The case of the tempting bagel
Scary or even evil conduct on the part of employees is not necessarily just cause for dismissal
Oct 31, 2016
Shutterstock/Brian A. Jackson
By Stuart Rudner
Halloween seems like a good time for a reminder that scary and even evil conduct on the part of employees is not necessarily just cause for dismissal. Many employers fail to grasp that they cannot fire an employee for any misconduct, even if it upsets or frustrates them. While there may be good reason for discipline, that does not necessarily equate to just cause for dismissal, which our courts have repeatedly referred to as the "capital punishment of employment law.”
The law of summary dismissal is dreamily complex. To begin with, most employers do not realize that when assessing whether there is just cause for dismissal, they cannot look at the alleged misconduct in isolation. Our courts have made it clear that a contextual approach must be used in which all relevant factors are taken into account.
This will include the individual’s length of service, "record" of past transgressions, past disciplinary actions, the nature of the employee’s position, any mitigating factors, and the employee’s response and behaviour when confronted.
Ultimately, the question to be asked is whether the employment relationship has been irreparably broken. When an employer tells a court that they had just cause for dismissal, what they are effectively saying is that given the circumstances, they could not continue to employ and trust the individual.
In a recent Small Claims Court decision that was affirmed by the Divisional Court, an employer took the position that there was a culminating incident which justified summary dismissal. While there is no reason to doubt the employer's honest belief that they had just cause for dismissal, both courts confirmed that while the employee had clearly engaged in misconduct worthy of discipline, summary dismissal was too harsh.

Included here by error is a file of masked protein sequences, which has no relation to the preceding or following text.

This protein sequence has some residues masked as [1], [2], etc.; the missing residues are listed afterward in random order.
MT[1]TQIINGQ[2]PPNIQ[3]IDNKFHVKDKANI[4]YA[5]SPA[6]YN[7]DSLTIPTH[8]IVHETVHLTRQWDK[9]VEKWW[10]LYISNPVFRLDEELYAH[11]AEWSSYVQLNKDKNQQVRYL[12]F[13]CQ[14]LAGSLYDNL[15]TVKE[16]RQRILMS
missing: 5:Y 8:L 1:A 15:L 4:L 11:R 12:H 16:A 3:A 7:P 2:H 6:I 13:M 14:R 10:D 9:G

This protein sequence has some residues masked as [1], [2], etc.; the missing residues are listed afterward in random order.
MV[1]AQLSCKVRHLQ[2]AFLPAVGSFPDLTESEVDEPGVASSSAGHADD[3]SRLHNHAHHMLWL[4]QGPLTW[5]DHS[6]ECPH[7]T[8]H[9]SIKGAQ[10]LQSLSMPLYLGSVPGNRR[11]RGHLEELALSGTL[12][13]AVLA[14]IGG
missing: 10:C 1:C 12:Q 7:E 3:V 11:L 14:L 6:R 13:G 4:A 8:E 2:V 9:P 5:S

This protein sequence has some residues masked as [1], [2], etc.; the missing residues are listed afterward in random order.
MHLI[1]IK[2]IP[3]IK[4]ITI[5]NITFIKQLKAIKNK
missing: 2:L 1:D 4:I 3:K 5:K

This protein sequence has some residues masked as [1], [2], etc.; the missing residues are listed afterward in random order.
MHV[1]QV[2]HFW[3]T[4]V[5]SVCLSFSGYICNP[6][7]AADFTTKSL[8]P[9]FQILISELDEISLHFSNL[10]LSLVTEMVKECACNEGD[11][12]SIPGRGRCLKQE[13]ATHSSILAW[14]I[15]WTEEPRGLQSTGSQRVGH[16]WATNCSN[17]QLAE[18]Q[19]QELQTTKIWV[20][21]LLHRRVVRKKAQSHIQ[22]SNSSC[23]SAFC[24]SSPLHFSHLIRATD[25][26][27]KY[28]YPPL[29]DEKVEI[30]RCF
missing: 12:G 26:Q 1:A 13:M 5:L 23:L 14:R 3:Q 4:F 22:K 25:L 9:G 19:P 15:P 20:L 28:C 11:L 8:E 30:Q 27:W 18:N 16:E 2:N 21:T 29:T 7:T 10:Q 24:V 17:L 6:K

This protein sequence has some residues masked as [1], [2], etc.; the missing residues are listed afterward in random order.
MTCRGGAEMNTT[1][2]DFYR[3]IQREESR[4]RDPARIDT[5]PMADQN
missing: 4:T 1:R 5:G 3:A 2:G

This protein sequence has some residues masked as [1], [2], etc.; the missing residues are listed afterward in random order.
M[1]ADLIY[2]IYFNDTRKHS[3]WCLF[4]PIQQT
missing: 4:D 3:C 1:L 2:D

Garreton v Complete Innovations Inc. was heard by a Small Claims Court judge due to the relatively low value of the claim. The plaintiff, Marcela Garreton, was a full-time employee for a little less than two years. On June 7, 2012, she bought bagels for an internal training session she was running. Another employee who was not attending the session asked for a bagel and the plaintiff asked her to wait until all the attendees got their food. The impatient employee then tried to grab one of the bagels, and the plaintiff grabbed her wrist. The other employee swore at her, took the bagel and left. The employee immediately reported Garreton to the CEO who, after interviewing Garreton, suspended her with pay for two days. According to the court, when Garreton returned to work on June 12, 2012, she was given a letter of termination which relied on the bagel incident and two earlier incidents concerning Garreton’s conduct in the workplace and for which she received warning letters.
The Small Claims Court judge found that there was no just cause for dismissal. She found that the prior two incidents were not serious, and she was critical of both Garreton and the other employee involved in the “bagel incident,” which she found did not amount to workplace violence. Further, the trial judge found that the suspension was the discipline imposed for the bagel incident and the company could not then impose further discipline for the same matter.
So, two (costly) lessons learned by the employer:
- You cannot penalize an employee twice for the same transgression.
- The threshold for establishing just cause for dismissal is high.
The employer actually learned a third lesson in that case: A termination clause that is, or even might be, in breach of applicable employment standards legislation will not be enforceable.
In that case, there was a termination clause, but it did not provide for severance pay as is required in Ontario, in certain circumstances. Even though those circumstances did not exist, the fact that the clause could breach the legislation was sufficient to render it invalid.
As I have often stated, one of the biggest mistakes employers can make is to react hastily. When misconduct is suspected, employers must investigate properly and then, if it is clear that the employee did engage in misconduct, the employer must assess the appropriate form of discipline. In order to do so, a lawyer specializing in employment law should be consulted, as the risk of getting it wrong is high, along with the potential liability.
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Stuart Rudner is a founding partner of Rudner MacDonald LLP in Toronto. Follow him on Twitter @CanadianHRLaw
. He can be reached at firstname.lastname@example.org